// sequence number domain that allows pending segments to be consumed
// now. So try to do it.
for !r.closed && r.pendingRcvdSegments.Len() > 0 {
s := r.pendingRcvdSegments[0]
segLen := seqnum.Size(
segSeq := s.sequenceNumber
// Skip segment altogether if it has already been acknowledged.
if !segSeq.Add(segLen-1).LessThan(r.rcvNxt) &&
!r.consumeSegment(s, segSeq, segLen) {
r.pendingBufUsed -= s.segMemSize()
return false, nil
// handleTimeWaitSegment handles inbound segments received when the endpoint
// has entered the TIME_WAIT state.
func (r *receiver) handleTimeWaitSegment(s *segment) (resetTimeWait bool, newSyn bool) {
segSeq := s.sequenceNumber
segLen := seqnum.Size(
// Just silently drop any RST packets in TIME_WAIT. We do not support
// TIME_WAIT assasination as a result we confirm w/ fix 1 as described
// in
// This behavior overrides RFC793 page 70 where we transition to CLOSED
// on receiving RST, which is also default Linux behavior.
// On Linux the RST can be ignored by setting sysctl net.ipv4.tcp_rfc1337.
// As we do not yet support PAWS, we are being conservative in ignoring
// RSTs by default.
if s.flagIsSet(header.TCPFlagRst) {
return false, false
// If it's a SYN and the sequence number is higher than any seen before
// for this connection then try and redirect it to a listening endpoint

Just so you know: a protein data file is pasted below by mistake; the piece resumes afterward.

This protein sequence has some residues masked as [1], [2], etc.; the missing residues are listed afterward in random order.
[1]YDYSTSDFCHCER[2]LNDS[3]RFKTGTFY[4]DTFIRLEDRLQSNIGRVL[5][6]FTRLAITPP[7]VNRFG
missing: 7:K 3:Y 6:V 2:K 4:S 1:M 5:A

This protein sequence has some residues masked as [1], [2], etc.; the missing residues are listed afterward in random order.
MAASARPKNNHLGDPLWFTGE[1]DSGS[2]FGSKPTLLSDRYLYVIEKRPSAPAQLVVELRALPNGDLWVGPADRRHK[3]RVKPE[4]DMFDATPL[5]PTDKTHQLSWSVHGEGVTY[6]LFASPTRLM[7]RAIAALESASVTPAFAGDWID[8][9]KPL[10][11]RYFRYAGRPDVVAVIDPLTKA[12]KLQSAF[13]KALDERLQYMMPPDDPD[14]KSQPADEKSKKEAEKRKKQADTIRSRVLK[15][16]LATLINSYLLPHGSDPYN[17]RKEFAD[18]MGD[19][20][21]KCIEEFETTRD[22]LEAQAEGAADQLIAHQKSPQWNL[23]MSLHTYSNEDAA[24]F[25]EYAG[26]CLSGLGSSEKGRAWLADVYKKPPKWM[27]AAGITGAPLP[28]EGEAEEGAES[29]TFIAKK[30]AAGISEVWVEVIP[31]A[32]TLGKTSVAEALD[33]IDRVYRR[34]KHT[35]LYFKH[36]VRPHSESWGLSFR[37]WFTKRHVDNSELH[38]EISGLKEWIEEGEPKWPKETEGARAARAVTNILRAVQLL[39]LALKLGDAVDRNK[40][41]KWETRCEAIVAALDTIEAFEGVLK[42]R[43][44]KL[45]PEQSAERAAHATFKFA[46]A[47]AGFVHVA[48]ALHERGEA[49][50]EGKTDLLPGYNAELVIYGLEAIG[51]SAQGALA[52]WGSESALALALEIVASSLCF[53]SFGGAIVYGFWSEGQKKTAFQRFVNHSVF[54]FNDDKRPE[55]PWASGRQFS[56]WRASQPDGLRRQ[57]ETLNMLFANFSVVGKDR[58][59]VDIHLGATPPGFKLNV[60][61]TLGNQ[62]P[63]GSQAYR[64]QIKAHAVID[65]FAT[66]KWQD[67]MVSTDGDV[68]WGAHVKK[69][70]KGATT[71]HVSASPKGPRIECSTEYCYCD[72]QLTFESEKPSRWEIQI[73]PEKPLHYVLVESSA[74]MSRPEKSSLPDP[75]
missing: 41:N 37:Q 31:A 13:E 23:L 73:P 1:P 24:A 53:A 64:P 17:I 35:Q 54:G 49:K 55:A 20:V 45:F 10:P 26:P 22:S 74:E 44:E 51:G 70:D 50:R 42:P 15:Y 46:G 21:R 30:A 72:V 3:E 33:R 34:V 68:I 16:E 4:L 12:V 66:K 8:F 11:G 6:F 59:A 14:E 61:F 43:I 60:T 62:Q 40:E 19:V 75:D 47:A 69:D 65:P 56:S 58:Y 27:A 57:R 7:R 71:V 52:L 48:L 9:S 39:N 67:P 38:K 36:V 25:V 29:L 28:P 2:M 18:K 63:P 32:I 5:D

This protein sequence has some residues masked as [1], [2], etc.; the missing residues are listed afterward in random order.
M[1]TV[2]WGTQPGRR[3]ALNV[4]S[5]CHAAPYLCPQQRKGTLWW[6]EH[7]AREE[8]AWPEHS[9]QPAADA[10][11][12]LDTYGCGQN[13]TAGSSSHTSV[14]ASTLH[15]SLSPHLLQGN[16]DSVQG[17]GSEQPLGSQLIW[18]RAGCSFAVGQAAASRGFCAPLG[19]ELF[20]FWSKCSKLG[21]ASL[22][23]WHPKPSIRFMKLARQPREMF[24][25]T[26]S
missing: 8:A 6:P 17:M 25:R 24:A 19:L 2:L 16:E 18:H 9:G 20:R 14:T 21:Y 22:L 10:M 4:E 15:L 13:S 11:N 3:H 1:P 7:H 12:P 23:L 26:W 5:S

// if available.
// RFC 1122:
// "When a connection is [...] on TIME-WAIT state [...]
// [a TCP] MAY accept a new SYN from the remote TCP to
// reopen the connection directly, if it:
// (1) assigns its initial sequence number for the new
// connection to be larger than the largest sequence
// number it used on the previous connection incarnation,
// and
// (2) returns to TIME-WAIT state if the SYN turns out
// to be an old duplicate".
if s.flagIsSet(header.TCPFlagSyn) && r.rcvNxt.LessThan(segSeq) {
return false, true
// Drop the segment if it does not contain an ACK.
if !s.flagIsSet(header.TCPFlagAck) {
return false, false
// Update Timestamp if required. See RFC7323, section-4.3.
if r.ep.sendTSOk && s.parsedOptions.TS {
r.ep.updateRecentTimestamp(s.parsedOptions.TSVal, r.ep.snd.maxSentAck, segSeq)
if segSeq.Add(1) == r.rcvNxt && s.flagIsSet(header.TCPFlagFin) {
// If it's a FIN-ACK then resetTimeWait and send an ACK, as it
// indicates our final ACK could have been lost.
return true, false
// If the sequence number range is outside the acceptable range or
// carries data then just send an ACK. This is according to RFC 793,
// page 37.
// NOTE: In TIME_WAIT the only acceptable sequence number is rcvNxt.
if segSeq != r.rcvNxt || segLen != 0 {
return false, false